To conclude the book, I wrote a chapter called “What Makes a Great Account Person?” The chapter ends with the drawing, and a punchline.
Here’s the chapter in full, minus the cartoons that begin and end it. If you’re desperate to see those, I’m afraid it means buying the book.
“What Makes a Great Account Person?”
I was interviewing a candidate for an entry-level assistant account executive’s position. She was fresh out of college, her work experience was limited to summer jobs and internships, but she was smart, aggressive, funny, and self-confident. For some reason that eluded me, she wanted to be an account person. I figured I might be working for her in ten years.
After questioning this promising young person about everything from why she chose to study history in college to what she was currently reading, I asked if she had any questions for me. She replied, “I have only one.” I figured she would ask me about the agency’s goals, how I became such a self-important success, or something else grand and sweeping of that nature. But she surprised me. “What makes a great account person?” she asked. Simple question. Complicated answer. If you put this to 100 people in advertising, you would get 100 different answers.
Here’s what I told her:
It’s more about skills and qualities than about education and experience. A degree in literature or philosophy might be more valuable than an MBA.Tending bar will teach you more than will working in a company that has no clue about collaboration or client service.
It used to be that agencies would train their account people extensively. These days that’s increasingly rare. The training is shorter and less complete, and fewer agencies invest in it. But that doesn’t place a set of handcuffs on you. Just because agencies don’t teach doesn’t mean you can’t learn. You simply have to take greater responsibility for your own on-the-job training. Agencies offer plenty of opportunity for that, if you’re willing to invest the time and effort. It might be between midnight and 8:00 AM; it might be on Saturday and Sunday. If you want to learn, that’s just what it might take.
Speaking of nights and weekends, new business is one of the best places to learn. In new business the agency moves at warp speed, ideas are the currency you trade in, and some of the agency’s smartest and most senior people inevitably are assigned to work on the pitch. Volunteer to help. You’ll have to work nights and weekends on top of the nights and weekends you’re already working. All you might get to do is fold, collate, and staple, but you will get to observe. You will get to interact with senior people. You’ll get to see them tackle a tough marketing challenge and how they solve it. If you’re lucky, you’ll get to participate in some small way in helping the agency win. You’ll feel some of the heat that gets generated by one of these things.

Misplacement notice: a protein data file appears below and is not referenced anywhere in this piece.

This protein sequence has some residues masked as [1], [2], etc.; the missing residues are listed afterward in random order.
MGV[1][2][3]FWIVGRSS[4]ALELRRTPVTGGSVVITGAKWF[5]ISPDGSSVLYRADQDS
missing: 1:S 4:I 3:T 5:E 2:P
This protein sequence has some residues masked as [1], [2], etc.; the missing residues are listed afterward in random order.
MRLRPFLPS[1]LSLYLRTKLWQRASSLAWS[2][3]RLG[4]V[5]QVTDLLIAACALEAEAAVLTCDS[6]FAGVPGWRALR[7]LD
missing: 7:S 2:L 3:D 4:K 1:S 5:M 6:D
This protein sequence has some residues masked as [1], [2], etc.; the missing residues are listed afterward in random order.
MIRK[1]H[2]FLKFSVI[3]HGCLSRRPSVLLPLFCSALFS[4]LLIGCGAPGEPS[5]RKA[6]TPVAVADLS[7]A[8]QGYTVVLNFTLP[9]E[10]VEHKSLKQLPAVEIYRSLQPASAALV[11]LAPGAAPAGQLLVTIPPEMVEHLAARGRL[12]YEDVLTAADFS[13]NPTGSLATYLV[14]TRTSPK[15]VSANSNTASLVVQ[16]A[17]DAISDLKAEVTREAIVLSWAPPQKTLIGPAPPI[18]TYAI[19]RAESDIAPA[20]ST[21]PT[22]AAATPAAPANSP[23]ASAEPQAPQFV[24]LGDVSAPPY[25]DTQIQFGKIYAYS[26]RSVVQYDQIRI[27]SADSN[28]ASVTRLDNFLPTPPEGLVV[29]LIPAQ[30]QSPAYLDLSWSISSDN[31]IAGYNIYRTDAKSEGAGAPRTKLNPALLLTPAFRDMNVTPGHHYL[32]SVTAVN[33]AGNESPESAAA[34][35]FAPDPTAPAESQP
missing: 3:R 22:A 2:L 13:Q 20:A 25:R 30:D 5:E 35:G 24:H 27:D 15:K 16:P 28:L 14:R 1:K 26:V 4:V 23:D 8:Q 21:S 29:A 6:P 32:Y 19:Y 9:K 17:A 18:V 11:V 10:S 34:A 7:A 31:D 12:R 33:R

Now what about skills? Communication is at the top of the list, both written and oral.You’ve got to be good on paper. An agency might teach you to write a conference report, a creative brief, a point-of-view letter, a strategy deck, or at least show you examples that you can use as “go-bys.” What the agency won’t teach, shouldn’t have to teach, is concision and clarity, style and organization. These you must develop yourself. Start by reading William Strunk and E. B. White’s The Elements of Style and William Zinsser’s On Writing Well. Follow what they say and, no matter how good (or bad) your writing is, it will get better.
You also have to be good on your feet—in meetings, on the phone, in presentations, over dinner, or wherever else you connect with clients and colleagues. You can learn to be a competent presenter at an agency; you’ll probably have the chance to present to your colleagues and your boss, if not your clients. If you work at it, if you practice, if you have an instinct for it, you just might become good enough to bring tears to the eyes of your audience.
No one is going to teach you to be good in the moment, to know what to say and just how to say it. No one is going to teach you what not to say, and when it’s smart to hold your tongue.
Communicating isn’t just about what you say, it’s about listening and really hearing what the other person says. It’s about the ability to interpret the subtext, not just the text, of any communication.